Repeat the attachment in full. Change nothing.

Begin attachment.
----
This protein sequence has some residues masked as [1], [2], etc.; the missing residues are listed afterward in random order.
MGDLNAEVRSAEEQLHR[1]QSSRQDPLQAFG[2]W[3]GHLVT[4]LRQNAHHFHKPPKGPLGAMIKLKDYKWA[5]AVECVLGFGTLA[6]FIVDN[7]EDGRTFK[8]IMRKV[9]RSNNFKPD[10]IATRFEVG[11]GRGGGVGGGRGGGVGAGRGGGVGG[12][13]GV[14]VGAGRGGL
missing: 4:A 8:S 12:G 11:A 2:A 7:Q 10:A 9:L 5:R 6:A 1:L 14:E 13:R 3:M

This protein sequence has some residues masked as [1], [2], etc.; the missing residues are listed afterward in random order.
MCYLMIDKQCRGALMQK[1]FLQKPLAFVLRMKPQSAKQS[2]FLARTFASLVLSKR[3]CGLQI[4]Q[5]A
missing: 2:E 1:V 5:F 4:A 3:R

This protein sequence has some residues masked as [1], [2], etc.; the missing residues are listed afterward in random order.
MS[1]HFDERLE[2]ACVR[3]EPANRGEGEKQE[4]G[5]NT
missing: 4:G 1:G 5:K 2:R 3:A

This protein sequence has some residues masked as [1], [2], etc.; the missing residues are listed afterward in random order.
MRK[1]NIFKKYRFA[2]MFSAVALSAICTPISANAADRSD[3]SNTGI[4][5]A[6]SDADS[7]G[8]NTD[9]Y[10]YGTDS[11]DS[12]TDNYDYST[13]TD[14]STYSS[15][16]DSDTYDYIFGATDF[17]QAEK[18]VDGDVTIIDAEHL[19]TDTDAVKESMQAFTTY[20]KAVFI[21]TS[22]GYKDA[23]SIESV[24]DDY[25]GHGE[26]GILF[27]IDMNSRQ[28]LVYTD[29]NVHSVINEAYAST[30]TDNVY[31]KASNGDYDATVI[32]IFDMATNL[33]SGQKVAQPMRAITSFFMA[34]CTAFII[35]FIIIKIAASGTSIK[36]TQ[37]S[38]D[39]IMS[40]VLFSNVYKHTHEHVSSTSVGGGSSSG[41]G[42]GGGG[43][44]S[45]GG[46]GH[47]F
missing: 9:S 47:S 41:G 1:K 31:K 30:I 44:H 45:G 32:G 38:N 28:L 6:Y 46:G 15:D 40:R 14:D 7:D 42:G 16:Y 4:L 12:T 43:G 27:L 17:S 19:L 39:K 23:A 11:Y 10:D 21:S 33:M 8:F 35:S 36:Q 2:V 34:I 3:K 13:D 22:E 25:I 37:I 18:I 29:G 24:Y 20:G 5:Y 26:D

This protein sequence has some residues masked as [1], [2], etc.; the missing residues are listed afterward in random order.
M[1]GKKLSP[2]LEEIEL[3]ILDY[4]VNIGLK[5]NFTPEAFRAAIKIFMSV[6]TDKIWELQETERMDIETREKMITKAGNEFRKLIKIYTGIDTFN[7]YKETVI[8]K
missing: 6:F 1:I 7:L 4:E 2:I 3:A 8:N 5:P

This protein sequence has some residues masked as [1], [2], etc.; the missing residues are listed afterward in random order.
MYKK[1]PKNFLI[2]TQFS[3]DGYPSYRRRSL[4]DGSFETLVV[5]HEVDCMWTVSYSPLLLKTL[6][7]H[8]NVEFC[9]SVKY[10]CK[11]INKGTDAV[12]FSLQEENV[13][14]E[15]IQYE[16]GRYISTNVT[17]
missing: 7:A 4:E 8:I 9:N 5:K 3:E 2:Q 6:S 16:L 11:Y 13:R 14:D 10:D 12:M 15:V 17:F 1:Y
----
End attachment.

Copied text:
This protein sequence has some residues masked as [1], [2], etc.; the missing residues are listed afterward in random order.
MGDLNAEVRSAEEQLHR[1]QSSRQDPLQAFG[2]W[3]GHLVT[4]LRQNAHHFHKPPKGPLGAMIKLKDYKWA[5]AVECVLGFGTLA[6]FIVDN[7]EDGRTFK[8]IMRKV[9]RSNNFKPD[10]IATRFEVG[11]GRGGGVGGGRGGGVGAGRGGGVGG[12][13]GV[14]VGAGRGGL
missing: 4:A 8:S 12:G 11:A 2:A 7:Q 10:A 9:L 5:R 6:A 1:L 14:E 13:R 3:M

This protein sequence has some residues masked as [1], [2], etc.; the missing residues are listed afterward in random order.
MCYLMIDKQCRGALMQK[1]FLQKPLAFVLRMKPQSAKQS[2]FLARTFASLVLSKR[3]CGLQI[4]Q[5]A
missing: 2:E 1:V 5:F 4:A 3:R

This protein sequence has some residues masked as [1], [2], etc.; the missing residues are listed afterward in random order.
MS[1]HFDERLE[2]ACVR[3]EPANRGEGEKQE[4]G[5]NT
missing: 4:G 1:G 5:K 2:R 3:A

This protein sequence has some residues masked as [1], [2], etc.; the missing residues are listed afterward in random order.
MRK[1]NIFKKYRFA[2]MFSAVALSAICTPISANAADRSD[3]SNTGI[4][5]A[6]SDADS[7]G[8]NTD[9]Y[10]YGTDS[11]DS[12]TDNYDYST[13]TD[14]STYSS[15][16]DSDTYDYIFGATDF[17]QAEK[18]VDGDVTIIDAEHL[19]TDTDAVKESMQAFTTY[20]KAVFI[21]TS[22]GYKDA[23]SIESV[24]DDY[25]GHGE[26]GILF[27]IDMNSRQ[28]LVYTD[29]NVHSVINEAYAST[30]TDNVY[31]KASNGDYDATVI[32]IFDMATNL[33]SGQKVAQPMRAITSFFMA[34]CTAFII[35]FIIIKIAASGTSIK[36]TQ[37]S[38]D[39]IMS[40]VLFSNVYKHTHEHVSSTSVGGGSSSG[41]G[42]GGGG[43][44]S[45]GG[46]GH[47]F
missing: 9:S 47:S 41:G 1:K 31:K 30:I 44:H 45:G 32:G 38:N 28:L 6:Y 46:G 15:D 40:R 14:D 7:D 42:G 16:Y 4:L 12:T 43:G 27:L 17:S 19:L 39:K 23:A 11:Y 10:D 21:S 33:M 8:F 35:S 36:Q 2:V 34:I 3:K 13:D 22:E 25:I 37:I 18:I 29:G 24:Y 20:G 5:Y 26:D

This protein sequence has some residues masked as [1], [2], etc.; the missing residues are listed afterward in random order.
M[1]GKKLSP[2]LEEIEL[3]ILDY[4]VNIGLK[5]NFTPEAFRAAIKIFMSV[6]TDKIWELQETERMDIETREKMITKAGNEFRKLIKIYTGIDTFN[7]YKETVI[8]K
missing: 6:F 1:I 7:L 4:E 2:I 3:A 8:N 5:P

This protein sequence has some residues masked as [1], [2], etc.; the missing residues are listed afterward in random order.
MYKK[1]PKNFLI[2]TQFS[3]DGYPSYRRRSL[4]DGSFETLVV[5]HEVDCMWTVSYSPLLLKTL[6][7]H[8]NVEFC[9]SVKY[10]CK[11]INKGTDAV[12]FSLQEENV[13][14]E[15]IQYE[16]GRYISTNVT[17]
missing: 7:A 4:E 8:I 9:N 5:K 3:E 2:Q 6:S 16:L 11:Y 13:R 14:D 10:D 12:M 15:V 17:F 1:Y